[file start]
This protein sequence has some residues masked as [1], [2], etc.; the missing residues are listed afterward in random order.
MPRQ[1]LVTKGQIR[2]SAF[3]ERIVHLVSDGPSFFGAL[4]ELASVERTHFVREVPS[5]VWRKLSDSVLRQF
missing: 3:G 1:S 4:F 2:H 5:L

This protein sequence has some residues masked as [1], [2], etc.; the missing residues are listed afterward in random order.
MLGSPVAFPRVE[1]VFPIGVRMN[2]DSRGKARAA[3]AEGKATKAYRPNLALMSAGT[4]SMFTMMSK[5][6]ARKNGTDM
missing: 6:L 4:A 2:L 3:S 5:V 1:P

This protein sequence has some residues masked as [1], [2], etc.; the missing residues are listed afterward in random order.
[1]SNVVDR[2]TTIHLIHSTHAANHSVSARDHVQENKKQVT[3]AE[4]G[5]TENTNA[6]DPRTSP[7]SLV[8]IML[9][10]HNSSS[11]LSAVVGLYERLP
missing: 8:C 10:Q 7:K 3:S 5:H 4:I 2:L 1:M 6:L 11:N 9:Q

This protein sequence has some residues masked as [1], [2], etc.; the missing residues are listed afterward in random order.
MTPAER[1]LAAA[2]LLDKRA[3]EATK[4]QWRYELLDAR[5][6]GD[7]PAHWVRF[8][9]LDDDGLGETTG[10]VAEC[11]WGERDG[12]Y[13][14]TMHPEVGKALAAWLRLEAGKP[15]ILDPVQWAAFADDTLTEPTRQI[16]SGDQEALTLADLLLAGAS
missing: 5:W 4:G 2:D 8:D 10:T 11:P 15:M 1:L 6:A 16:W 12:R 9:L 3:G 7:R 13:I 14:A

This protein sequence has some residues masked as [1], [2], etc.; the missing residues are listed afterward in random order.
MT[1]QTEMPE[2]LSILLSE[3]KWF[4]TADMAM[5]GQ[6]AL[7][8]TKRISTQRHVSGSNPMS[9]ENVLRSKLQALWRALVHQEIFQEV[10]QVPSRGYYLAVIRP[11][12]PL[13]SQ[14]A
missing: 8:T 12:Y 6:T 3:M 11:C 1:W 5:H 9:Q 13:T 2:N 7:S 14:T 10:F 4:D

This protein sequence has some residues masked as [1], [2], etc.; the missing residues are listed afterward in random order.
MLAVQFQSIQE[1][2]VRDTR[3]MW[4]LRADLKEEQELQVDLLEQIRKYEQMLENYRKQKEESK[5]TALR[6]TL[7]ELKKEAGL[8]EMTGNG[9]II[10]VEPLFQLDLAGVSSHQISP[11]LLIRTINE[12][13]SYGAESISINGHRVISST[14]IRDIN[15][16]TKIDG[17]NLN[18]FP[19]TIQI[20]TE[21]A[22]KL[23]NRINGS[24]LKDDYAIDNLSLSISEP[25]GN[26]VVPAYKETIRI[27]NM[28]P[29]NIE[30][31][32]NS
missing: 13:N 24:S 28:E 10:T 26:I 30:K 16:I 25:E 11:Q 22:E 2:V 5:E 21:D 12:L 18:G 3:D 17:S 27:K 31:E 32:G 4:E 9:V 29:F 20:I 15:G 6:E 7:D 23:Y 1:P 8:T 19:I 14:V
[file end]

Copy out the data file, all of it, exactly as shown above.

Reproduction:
This protein sequence has some residues masked as [1], [2], etc.; the missing residues are listed afterward in random order.
MPRQ[1]LVTKGQIR[2]SAF[3]ERIVHLVSDGPSFFGAL[4]ELASVERTHFVREVPS[5]VWRKLSDSVLRQF
missing: 3:G 1:S 4:F 2:H 5:L

This protein sequence has some residues masked as [1], [2], etc.; the missing residues are listed afterward in random order.
MLGSPVAFPRVE[1]VFPIGVRMN[2]DSRGKARAA[3]AEGKATKAYRPNLALMSAGT[4]SMFTMMSK[5][6]ARKNGTDM
missing: 6:L 4:A 2:L 3:S 5:V 1:P

This protein sequence has some residues masked as [1], [2], etc.; the missing residues are listed afterward in random order.
[1]SNVVDR[2]TTIHLIHSTHAANHSVSARDHVQENKKQVT[3]AE[4]G[5]TENTNA[6]DPRTSP[7]SLV[8]IML[9][10]HNSSS[11]LSAVVGLYERLP
missing: 8:C 10:Q 7:K 3:S 5:H 4:I 2:L 1:M 6:L 11:N 9:Q

This protein sequence has some residues masked as [1], [2], etc.; the missing residues are listed afterward in random order.
MTPAER[1]LAAA[2]LLDKRA[3]EATK[4]QWRYELLDAR[5][6]GD[7]PAHWVRF[8][9]LDDDGLGETTG[10]VAEC[11]WGERDG[12]Y[13][14]TMHPEVGKALAAWLRLEAGKP[15]ILDPVQWAAFADDTLTEPTRQI[16]SGDQEALTLADLLLAGAS
missing: 5:W 4:G 2:D 8:D 10:T 11:P 15:M 1:L 6:A 16:W 12:R 9:L 3:G 7:R 13:I 14:A

This protein sequence has some residues masked as [1], [2], etc.; the missing residues are listed afterward in random order.
MT[1]QTEMPE[2]LSILLSE[3]KWF[4]TADMAM[5]GQ[6]AL[7][8]TKRISTQRHVSGSNPMS[9]ENVLRSKLQALWRALVHQEIFQEV[10]QVPSRGYYLAVIRP[11][12]PL[13]SQ[14]A
missing: 8:T 12:Y 6:T 3:M 11:C 1:W 5:H 9:Q 13:T 2:N 7:S 14:T 10:F 4:D

This protein sequence has some residues masked as [1], [2], etc.; the missing residues are listed afterward in random order.
MLAVQFQSIQE[1][2]VRDTR[3]MW[4]LRADLKEEQELQVDLLEQIRKYEQMLENYRKQKEESK[5]TALR[6]TL[7]ELKKEAGL[8]EMTGNG[9]II[10]VEPLFQLDLAGVSSHQISP[11]LLIRTINE[12][13]SYGAESISINGHRVISST[14]IRDIN[15][16]TKIDG[17]NLN[18]FP[19]TIQI[20]TE[21]A[22]KL[23]NRINGS[24]LKDDYAIDNLSLSISEP[25]GN[26]VVPAYKETIRI[27]NM[28]P[29]NIE[30][31][32]NS
missing: 13:N 24:S 28:E 10:T 26:I 30:K 16:I 25:E 11:Q 22:E 2:V 5:E 21:D 12:L 18:G 3:D 17:S 27:K 31:E 32:G 4:E 9:V 29:F 20:I 15:G 6:E 7:D 23:Y 1:P 8:T 19:I 14:V